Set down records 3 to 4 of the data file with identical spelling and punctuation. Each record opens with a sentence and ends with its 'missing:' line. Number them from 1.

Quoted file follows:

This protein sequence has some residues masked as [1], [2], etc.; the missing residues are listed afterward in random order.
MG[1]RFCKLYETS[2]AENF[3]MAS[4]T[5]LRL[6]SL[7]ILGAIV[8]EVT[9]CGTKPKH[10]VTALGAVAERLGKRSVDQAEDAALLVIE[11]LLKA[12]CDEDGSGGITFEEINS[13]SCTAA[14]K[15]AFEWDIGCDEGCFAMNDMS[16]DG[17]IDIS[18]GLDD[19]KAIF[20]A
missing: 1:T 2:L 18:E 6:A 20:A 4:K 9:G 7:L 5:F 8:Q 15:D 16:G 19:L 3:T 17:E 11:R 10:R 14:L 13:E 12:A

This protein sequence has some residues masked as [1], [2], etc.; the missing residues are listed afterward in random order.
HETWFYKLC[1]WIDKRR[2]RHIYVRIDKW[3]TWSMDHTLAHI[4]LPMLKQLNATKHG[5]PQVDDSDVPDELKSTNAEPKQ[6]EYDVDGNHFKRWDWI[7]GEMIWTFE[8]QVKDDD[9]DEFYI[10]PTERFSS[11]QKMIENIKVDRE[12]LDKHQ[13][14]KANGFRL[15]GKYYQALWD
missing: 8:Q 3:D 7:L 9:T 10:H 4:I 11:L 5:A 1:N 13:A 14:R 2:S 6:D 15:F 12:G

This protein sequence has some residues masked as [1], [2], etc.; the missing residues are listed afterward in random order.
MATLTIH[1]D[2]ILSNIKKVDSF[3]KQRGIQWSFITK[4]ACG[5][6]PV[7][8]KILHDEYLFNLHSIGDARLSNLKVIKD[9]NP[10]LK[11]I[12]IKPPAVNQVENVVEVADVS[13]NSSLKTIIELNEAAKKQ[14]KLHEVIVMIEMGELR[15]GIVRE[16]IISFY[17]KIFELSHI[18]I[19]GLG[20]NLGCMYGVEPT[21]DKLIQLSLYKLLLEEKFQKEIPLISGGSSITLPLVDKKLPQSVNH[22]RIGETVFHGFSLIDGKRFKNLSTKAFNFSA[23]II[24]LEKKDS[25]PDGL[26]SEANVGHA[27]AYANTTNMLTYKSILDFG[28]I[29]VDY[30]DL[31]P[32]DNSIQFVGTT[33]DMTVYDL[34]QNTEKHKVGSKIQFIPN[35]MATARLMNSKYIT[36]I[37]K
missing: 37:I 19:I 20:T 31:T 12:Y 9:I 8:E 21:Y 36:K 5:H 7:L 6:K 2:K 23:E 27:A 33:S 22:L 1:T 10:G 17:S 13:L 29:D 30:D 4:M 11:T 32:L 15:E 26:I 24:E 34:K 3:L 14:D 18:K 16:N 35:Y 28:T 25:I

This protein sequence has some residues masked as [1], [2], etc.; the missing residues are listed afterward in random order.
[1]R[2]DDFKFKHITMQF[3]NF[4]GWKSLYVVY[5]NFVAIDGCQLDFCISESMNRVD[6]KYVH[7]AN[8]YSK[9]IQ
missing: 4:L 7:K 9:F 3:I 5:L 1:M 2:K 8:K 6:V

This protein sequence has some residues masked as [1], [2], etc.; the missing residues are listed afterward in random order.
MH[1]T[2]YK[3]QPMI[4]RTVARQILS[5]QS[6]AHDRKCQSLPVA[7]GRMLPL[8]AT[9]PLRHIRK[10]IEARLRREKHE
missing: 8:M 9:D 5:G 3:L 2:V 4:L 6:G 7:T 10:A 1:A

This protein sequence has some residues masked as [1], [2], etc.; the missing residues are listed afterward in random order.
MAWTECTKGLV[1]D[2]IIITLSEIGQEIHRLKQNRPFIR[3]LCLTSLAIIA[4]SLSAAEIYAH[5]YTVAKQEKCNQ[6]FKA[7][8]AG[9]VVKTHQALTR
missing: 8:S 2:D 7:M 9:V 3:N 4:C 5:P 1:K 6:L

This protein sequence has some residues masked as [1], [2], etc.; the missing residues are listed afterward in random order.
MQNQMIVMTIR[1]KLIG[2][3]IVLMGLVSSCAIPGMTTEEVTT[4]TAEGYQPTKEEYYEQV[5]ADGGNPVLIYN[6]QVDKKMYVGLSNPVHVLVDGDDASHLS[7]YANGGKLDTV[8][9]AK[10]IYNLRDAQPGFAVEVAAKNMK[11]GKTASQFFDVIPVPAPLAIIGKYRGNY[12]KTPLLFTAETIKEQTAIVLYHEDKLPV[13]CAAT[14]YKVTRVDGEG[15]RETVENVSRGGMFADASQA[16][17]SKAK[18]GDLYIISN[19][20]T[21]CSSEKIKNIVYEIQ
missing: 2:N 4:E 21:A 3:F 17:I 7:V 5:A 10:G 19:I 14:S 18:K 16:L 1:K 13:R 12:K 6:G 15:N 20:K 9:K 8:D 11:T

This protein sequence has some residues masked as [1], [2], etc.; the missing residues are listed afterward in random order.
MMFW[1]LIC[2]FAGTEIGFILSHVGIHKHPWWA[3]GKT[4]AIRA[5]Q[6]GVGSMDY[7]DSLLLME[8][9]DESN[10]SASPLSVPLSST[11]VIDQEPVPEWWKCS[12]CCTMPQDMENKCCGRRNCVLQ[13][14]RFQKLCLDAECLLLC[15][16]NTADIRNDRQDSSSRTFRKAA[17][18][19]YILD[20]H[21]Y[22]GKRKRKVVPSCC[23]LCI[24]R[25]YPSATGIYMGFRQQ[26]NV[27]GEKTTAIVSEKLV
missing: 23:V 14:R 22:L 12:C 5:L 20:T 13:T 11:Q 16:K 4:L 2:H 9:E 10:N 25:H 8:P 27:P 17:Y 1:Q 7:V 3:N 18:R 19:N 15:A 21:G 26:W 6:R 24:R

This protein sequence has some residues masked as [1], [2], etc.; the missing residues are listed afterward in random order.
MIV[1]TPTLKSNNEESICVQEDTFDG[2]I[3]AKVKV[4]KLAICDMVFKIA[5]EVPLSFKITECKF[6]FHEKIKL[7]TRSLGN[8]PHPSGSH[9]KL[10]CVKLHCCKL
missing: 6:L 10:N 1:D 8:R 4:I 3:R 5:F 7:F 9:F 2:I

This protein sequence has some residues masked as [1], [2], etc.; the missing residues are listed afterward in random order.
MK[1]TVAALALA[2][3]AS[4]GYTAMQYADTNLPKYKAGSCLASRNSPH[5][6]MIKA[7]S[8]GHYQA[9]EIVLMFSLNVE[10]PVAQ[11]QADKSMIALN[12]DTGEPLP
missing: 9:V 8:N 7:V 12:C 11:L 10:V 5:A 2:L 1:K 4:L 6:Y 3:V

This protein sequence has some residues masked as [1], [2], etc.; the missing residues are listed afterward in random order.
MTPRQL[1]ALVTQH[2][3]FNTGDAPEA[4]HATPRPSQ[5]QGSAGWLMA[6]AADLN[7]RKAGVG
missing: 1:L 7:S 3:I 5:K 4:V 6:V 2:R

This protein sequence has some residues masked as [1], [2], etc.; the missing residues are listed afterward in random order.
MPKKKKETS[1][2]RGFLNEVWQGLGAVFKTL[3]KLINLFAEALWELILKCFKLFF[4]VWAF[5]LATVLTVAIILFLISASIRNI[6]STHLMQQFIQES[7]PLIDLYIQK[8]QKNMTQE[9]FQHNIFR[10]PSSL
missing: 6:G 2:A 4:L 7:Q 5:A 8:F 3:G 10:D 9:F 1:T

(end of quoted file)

This protein sequence has some residues masked as [1], [2], etc.; the missing residues are listed afterward in random order.
MATLTIH[1]D[2]ILSNIKKVDSF[3]KQRGIQWSFITK[4]ACG[5][6]PV[7][8]KILHDEYLFNLHSIGDARLSNLKVIKD[9]NP[10]LK[11]I[12]IKPPAVNQVENVVEVADVS[13]NSSLKTIIELNEAAKKQ[14]KLHEVIVMIEMGELR[15]GIVRE[16]IISFY[17]KIFELSHI[18]I[19]GLG[20]NLGCMYGVEPT[21]DKLIQLSLYKLLLEEKFQKEIPLISGGSSITLPLVDKKLPQSVNH[22]RIGETVFHGFSLIDGKRFKNLSTKAFNFSA[23]II[24]LEKKDS[25]PDGL[26]SEANVGHA[27]AYANTTNMLTYKSILDFG[28]I[29]VDY[30]DL[31]P[32]DNSIQFVGTT[33]DMTVYDL[34]QNTEKHKVGSKIQFIPN[35]MATARLMNSKYIT[36]I[37]K
missing: 37:I 19:I 20:T 31:T 12:Y 9:I 8:E 21:Y 36:K 5:H 7:L 6:K 2:K 23:E 27:A 33:S 22:L 1:T 10:G 17:S 13:L 29:D 30:D 4:M 11:T 32:L 15:E 26:I 24:E 34:K 3:L 14:D 18:K 16:N 35:Y 28:T 25:I

This protein sequence has some residues masked as [1], [2], etc.; the missing residues are listed afterward in random order.
[1]R[2]DDFKFKHITMQF[3]NF[4]GWKSLYVVY[5]NFVAIDGCQLDFCISESMNRVD[6]KYVH[7]AN[8]YSK[9]IQ
missing: 4:L 7:K 9:F 3:I 5:L 1:M 2:K 8:K 6:V